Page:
Keywords
Abstract To clarify the effect of electroacupuncture (Ea) on the activity of the cardiovascular system in normal individuals, hemodynamic parameters including arterial blood pressure (BP), finger blood flow (FBF) and heart rate (HR) as well as paravertebral temperature (PVT) were non-invasively recorded under Ea stimulation. Surface stimulation electrode was placed on the Hoku point (Li-4). Square wave pulses (0.05 ms) were applied from a stimulator with a stimulation frequency of 2 Hz (3 min). The stimulation intensity was five times of sensory threshold. BP and FBF were decreased (68.5+/-6.0%, P<0.01 and 96.8+/-1.1%, P<0.01 of control, respectively, n=7) while HR and PVT were increased significantly (115.0+/-5.1 of control, P<0.05 and 0.054+/-0.004 degree C, P<0.01, respectively, n=7) during Ea treatment. The results suggested an inhibition in sympathetic outflow, which induced vasodilatation of systemic arteriole and decrease in BP and FBF were elicited by Ea stimulation.
Address
Publisher
Language Number of Treatments
Treatment Follow-up Frequency Number of Participants
Time in Treatment Condition
Disease Category (up) OCSI Score
Notes Date of Input: 5/28/2015; Date Modified: 5/28/2015; Availability: --In File--; Priority: Normal; School of Physical Therapy, Chung-Shan Medical University, Taichung, Taiwan. tblin@csmu.edu.tw; eng; Web: http://www.ncbi.nlm.nih.gov/entrez/query.fcgi?cmd=Retrieve&db=pubmed&dopt=Abstract&list_uids=12927228 Approved no
Call Number OCOM @ refbase @ Serial 1652
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Author Yue, J.; Liu, M.; Li, J.; Wang, Y.; Hung, E.-S.; Tong, X.; Sun, Z.; Zhang, Q.; Golianu, B.
Title Acupuncture for the treatment of hiccups following stroke: a systematic review and meta-analysis Type of Study Journal Article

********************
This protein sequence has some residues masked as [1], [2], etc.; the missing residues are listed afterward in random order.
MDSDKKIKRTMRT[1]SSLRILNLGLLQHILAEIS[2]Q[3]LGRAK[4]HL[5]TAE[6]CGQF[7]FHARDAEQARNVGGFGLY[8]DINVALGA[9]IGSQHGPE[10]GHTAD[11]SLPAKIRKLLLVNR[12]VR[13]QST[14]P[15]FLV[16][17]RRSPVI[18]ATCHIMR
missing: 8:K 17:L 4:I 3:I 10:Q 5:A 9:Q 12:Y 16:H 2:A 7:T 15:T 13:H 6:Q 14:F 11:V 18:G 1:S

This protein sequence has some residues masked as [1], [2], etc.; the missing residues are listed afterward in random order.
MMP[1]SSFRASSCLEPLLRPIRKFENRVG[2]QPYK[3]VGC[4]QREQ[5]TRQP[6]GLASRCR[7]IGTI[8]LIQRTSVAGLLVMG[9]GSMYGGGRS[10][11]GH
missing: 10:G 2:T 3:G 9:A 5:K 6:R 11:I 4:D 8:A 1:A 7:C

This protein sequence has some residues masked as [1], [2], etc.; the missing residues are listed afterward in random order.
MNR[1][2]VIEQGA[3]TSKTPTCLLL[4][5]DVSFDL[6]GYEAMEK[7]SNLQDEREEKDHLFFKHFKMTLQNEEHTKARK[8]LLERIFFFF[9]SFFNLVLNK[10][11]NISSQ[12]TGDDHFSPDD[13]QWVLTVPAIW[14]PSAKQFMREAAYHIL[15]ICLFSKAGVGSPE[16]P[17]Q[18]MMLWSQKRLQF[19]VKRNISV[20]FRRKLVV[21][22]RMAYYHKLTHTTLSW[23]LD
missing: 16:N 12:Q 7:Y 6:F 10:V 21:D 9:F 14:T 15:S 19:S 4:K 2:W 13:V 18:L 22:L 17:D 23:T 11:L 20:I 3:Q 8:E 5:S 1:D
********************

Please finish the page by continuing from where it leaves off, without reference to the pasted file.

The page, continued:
Year 2017 Publication Acupuncture in Medicine : Journal of the British Medical Acupuncture Society Abbreviated Journal Acupunct Med
Volume 35 Issue 1 Pages 2-8
Keywords Acupuncture Therapy/*methods; Hiccup/etiology/*therapy; Humans; Stroke/*complications; Treatment Outcome; *Acupuncture; *Stroke; *Systematic Reviews
Abstract OBJECTIVES: To assess the effectiveness and safety of acupuncture for hiccups following stroke. METHODS: Medline, Embase, CENTRAL, CINAHL, and four Chinese medical databases were searched from their inception to 1 June 2015. The dataset included randomised controlled trials (RCTs) with no language restrictions that compared acupuncture as an adjunct to medical treatment (effectiveness) or acupuncture versus medical treatment (comparative effectiveness) in stroke patients with hiccups. The Cochrane risk of bias tool was used to assess the methodological quality of the trials. RESULTS: Out of 436 potentially relevant studies, five met the inclusion criteria. When acupuncture was compared with other interventions (as sole or adjunctive treatment), meta-analysis revealed a significant difference in favour of cessation of hiccups within a specified time period (CHWST) following intervention when used as an adjunct (risk ratio (RR) 1.59, 95% CI 1.16 to 2.19, I2=0%), but not when used alone (RR 1.40, 95% CI 0.79 to 2.47, I2=65%, ie, high heterogeneity). No safety information was reported in these studies. CONCLUSIONS: Our systematic review and meta-analysis suggests that acupuncture may be an effective treatment for patients suffering from hiccups following stroke when used as an adjunct to medical treatment. However, due to the limited number of RCTs and poor methodology quality, we cannot reach a definitive conclusion, hence further large, rigorously designed trials are needed.